During the next year, 1539, the printing and circulation of the Bible went on with great activity. The King himself, in a public proclamation, urged upon his subjects, “the free and liberal use of the Bible in their own maternal English tongue,” as the only means by which they could learn their duty to God or man.

Cranmer's Bibles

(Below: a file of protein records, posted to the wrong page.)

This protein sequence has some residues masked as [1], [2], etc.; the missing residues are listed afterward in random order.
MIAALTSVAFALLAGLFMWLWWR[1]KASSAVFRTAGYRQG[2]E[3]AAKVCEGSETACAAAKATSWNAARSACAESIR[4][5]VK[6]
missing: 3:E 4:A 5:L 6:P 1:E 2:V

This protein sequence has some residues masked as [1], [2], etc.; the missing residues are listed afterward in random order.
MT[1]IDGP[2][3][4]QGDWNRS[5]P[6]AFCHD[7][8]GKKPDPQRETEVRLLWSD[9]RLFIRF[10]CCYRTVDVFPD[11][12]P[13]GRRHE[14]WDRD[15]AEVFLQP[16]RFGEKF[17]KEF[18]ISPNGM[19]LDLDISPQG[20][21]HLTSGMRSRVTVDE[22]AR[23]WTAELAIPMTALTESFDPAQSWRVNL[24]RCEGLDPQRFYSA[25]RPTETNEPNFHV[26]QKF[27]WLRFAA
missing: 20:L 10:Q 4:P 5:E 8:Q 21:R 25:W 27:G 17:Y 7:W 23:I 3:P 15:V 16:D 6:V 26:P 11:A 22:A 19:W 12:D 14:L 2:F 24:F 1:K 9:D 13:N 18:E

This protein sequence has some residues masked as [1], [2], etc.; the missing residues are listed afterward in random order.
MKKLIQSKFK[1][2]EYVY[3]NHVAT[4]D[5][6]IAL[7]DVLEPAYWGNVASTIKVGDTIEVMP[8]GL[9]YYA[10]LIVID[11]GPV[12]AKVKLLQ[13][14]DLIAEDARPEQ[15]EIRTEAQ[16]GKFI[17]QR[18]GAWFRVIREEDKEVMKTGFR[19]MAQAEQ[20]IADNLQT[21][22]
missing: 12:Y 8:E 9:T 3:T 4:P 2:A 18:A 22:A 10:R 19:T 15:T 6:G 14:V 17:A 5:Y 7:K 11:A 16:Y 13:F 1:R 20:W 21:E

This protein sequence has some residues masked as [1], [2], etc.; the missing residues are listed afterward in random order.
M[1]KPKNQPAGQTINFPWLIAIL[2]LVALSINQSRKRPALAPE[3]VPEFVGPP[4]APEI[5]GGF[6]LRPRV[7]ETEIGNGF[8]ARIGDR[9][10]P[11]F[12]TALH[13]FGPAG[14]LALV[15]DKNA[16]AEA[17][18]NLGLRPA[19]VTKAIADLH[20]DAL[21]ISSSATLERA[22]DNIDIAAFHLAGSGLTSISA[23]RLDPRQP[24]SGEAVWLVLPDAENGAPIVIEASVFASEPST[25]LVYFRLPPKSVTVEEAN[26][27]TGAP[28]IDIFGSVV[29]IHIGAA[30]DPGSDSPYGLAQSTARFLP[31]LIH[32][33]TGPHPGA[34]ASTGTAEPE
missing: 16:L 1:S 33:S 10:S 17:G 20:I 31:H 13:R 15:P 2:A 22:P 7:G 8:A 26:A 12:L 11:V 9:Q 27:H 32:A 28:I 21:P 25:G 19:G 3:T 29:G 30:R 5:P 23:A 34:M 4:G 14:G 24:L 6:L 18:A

In the following year, those great Bibles, now called “Cranmer’s Bibles,” first appeared. These were published under the archbishop’s direction, with a preface written by him, warmly pleading in behalf of the domestic reading of the Word of God; and quoting, in favor of the practice, some eloquent passages from Chrysostom and Gregory the Nazienzene. The following passage is taken from Chrysostom, who insists “that every man should read by himself at home, in the mean days and time, between sermon and sermon; that when they were at home in their houses, they should apply themselves, from time to time, to the reading of the Holy Scriptures. For the Holy Spirit hath so ordered and. attempered the Scriptures, that in them, as well publicans, fishers and shepherds, may find their edification, as great doctors their erudition. But still you will say, I cannot understand it! What marvel? How shouldest thou understand, if thou wilt not read nor look upon it? Take the books into thine hands, read the whole story, and that thou understandest, keep it well in memory; that thou understandest not, read it again and again. Here all manner of persons, men, women; young, old; learned, unlearned; rich, poor; priests, laymen; lords, ladies; officers, tenants, and mean men; virgins, wives, widows; lawyers, merchants, artificers, husbandmen, and all manner of persons, of what estate or condition soever they be, may in this Book learn all things, what they ought to believe, what they ought to do, and what they should not do, as well concerning Almighty God, as also concerning themselves and all others.” One edition of “Cranmer’s Bible,” which varies but slightly from Tyndale and Rogers, was issued this year, under the royal command, sanctioned in -the title-page and preface by two prelates of the popish party, Cuthbert Tunstal, bishop of Durham, and Nicolas Heath, bishop of Rochester. So potent was the will of the tyrant, who, about that same time, executed in one day, and at the same spot, three advocates of the “old learning,” and as many of the “new learning,” as popery and Protestantism were then respectively known. So impartial in cruelties and persecutions was that odious monster of lust and tyranny. What an age! when men suffered equally for not reading the Bible, and for not reading it with the despot’s eyes. But how wonderful are the ways of divine Providence in so ordering it, that the very Tunstal who was so eager to buy up and burn the labors of Tyndale when printed at Antwerp but half a score of years before, is now editing the same at London, in repeated editions! These noble and finely print-e4 folios, of which four or five impressions were made in little more than a year, were published at the expense and risk of Anthony Marler, a London merchant. Even the Bishop of London, the “bloody Bonner,” chief butcher of the Protestant martyrs in the subsequent “burning times” of Queen Mary, actively promoted the circulation and reading of the Scriptures in English. This vile hypocrite, and flatterer of royalty, set up six large Bibles for public perusal in his cathedral of St. Paul’-s, where they were read aloud to attentive throngs of young and old. Stephen Gardiner, the wily Bishop of Winchester, and other crafty and malignant opposers, tried many crooked policies to hinder the free course of God’s word, but their subtle devices came to naught. As Thomas Becon, afterwards Christ’s faithful martyr, witnessed, “The most Sacred Bible is most freely permitted to be read of every man in the English tongue. Many savor Christ aright, and daily the number increaseth, thanks be to God!”